Call the Midwife star Jenny Agutter joins Portsmouth Royal Navy charity as its newest patron

ACTRESS Jenny Agutter left members of a Royal Navy charity ‘absolutely thrilled’ after the Call The Midwife star joined the organisation as its newest patron.

Friday, 15th October 2021, 3:52 pm
Actress Jenny Agutter, centre, pictured with Commander Rob Bosshardt, chief executive of the RNBT, right, and charity chairman Captain Nick Fletcher, left.

The 68-year-old, who stars as Sister Julienne in the hit BBC period drama, has been made vice-patron of the Portsmouth-based Royal Naval Benevolent Trust (RNBT).

To mark her new role with the charity, which helps naval families across the UK, Jenny took a break from her packed filming schedule to be the guest of honour at the trust’s annual presentation bash at HMS Collingwood, in Fareham.

Commander Rob Bosshardt, chief executive of the RNBT, said the support of the actress was a real coup for the charity.

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Royal Naval Benevolent Trust staff pictured with actress Jenny Agutter.

He added: ‘We’re absolutely thrilled to have her on board. Having someone like Jenny with us certainly made our day.

‘She is such a bright personality and with her armed forces family background, she has complete empathy with what we’re trying to achieve as a naval charity.’

The actress already has close ties with the charity, having seen the work it does running one of its care homes in Gillingham, Kent.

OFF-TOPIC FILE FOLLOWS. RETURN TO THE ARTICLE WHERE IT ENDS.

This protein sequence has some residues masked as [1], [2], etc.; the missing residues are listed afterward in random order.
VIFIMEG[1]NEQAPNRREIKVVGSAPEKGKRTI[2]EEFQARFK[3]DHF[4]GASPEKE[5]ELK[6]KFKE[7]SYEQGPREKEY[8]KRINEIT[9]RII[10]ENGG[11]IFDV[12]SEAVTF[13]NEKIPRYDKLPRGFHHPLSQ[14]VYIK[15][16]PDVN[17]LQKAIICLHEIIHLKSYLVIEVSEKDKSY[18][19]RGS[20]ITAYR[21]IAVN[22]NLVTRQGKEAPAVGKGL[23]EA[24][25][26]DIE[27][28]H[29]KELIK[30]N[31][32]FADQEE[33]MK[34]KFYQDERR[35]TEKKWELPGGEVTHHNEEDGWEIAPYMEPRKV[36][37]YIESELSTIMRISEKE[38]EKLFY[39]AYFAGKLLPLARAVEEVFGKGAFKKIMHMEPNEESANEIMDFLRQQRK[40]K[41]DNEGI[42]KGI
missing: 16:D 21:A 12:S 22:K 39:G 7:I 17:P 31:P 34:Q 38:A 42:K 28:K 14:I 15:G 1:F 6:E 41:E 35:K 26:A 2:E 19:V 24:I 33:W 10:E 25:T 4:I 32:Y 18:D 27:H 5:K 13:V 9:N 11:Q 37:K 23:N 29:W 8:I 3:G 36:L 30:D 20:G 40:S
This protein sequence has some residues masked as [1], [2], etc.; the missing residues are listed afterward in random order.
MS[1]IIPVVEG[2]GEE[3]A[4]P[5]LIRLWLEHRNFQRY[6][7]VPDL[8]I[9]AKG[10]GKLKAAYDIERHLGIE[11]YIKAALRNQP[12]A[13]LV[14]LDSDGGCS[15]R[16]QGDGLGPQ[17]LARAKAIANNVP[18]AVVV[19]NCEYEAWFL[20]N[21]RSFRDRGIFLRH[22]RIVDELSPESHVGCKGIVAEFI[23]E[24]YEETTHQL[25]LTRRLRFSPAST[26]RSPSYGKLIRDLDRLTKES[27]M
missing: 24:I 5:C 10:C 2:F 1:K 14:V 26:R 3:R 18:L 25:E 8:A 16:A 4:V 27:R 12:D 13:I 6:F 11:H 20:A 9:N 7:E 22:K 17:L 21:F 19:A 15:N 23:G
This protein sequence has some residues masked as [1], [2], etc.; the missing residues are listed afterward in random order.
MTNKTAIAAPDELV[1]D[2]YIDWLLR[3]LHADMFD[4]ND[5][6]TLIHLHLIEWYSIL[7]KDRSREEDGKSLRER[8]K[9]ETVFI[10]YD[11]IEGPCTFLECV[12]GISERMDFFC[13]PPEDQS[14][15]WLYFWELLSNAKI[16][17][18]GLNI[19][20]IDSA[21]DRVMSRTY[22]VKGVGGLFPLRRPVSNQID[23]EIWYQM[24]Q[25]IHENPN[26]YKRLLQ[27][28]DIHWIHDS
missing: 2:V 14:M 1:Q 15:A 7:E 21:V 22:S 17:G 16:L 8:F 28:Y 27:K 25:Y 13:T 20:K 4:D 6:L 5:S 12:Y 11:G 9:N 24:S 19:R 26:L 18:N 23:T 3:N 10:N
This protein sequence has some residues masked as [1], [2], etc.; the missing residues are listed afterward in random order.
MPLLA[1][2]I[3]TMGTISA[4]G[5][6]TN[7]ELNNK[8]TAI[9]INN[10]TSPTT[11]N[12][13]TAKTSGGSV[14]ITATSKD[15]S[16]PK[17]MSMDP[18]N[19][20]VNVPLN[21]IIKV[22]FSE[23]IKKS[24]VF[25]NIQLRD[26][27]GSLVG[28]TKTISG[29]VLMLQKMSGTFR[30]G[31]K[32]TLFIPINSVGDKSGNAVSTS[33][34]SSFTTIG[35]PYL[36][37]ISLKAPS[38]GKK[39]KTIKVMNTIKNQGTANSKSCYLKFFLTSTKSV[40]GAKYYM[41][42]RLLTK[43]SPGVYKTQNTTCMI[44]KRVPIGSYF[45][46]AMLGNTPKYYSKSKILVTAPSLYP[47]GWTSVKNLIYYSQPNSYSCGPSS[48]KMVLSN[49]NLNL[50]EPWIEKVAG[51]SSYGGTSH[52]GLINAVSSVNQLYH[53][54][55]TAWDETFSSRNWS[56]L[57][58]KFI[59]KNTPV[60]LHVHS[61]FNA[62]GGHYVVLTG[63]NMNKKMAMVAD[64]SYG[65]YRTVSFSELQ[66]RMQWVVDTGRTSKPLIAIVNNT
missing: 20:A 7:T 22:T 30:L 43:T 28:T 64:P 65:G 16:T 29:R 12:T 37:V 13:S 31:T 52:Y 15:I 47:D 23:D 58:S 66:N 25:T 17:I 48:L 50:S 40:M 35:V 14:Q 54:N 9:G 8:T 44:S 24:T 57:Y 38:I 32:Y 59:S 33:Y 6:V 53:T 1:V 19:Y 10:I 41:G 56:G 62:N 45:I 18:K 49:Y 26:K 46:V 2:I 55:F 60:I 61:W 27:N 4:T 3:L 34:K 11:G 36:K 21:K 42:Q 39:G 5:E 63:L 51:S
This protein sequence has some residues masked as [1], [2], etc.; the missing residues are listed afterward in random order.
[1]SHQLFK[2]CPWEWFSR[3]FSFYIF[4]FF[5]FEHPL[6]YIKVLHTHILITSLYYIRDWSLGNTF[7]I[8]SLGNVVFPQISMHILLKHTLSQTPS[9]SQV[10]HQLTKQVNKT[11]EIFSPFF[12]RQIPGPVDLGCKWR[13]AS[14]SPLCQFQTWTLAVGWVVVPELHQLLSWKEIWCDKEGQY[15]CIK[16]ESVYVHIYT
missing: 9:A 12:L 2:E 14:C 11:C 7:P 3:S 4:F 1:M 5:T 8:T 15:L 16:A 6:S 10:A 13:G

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During her time at the annual awards, Jenny spoke passionately about her family and their ties to the military, with her father having served in the army and mother in the Women's Auxiliary Air Force.

She also helped present awards before she received her own prize and was made a vice-patron in a move Jenny said left her feeling 'surprised, delighted and honoured’.

Rob added: ‘Having someone with such eloquence and style and grace to elevate the whole day for us. It made such a difference.

‘She absolutely lit up the room. She is absolutely wonderful.’

As well as meeting the celebrity, the annual event also provided a chance for the charity to reflect on its past year – as well as focus on the next year to come.

Captain Nick Fletcher, RNBT chairman, outlined the charity’s future vision following the disruption caused by the coronavirus pandemic.

And top of the list is the completion of the charity’s new, purpose-built care home for naval veterans in Portsmouth.

The 66-bed facility, named Admiral Jellicoe House after the RNBT’s founder, is being constructed in Locksway Road, Milton, and will cost £12.6m to build.

Rob said progress on the new site was ‘going well’, with the roof set to be constructed in the coming weeks. It’s hoped the centre will be open in June,

‘We’re all on track with the project and things are going incredibly well,’ he added. ‘Our hope for the future is to continue to support the naval community reach more people. That’s the aim.’

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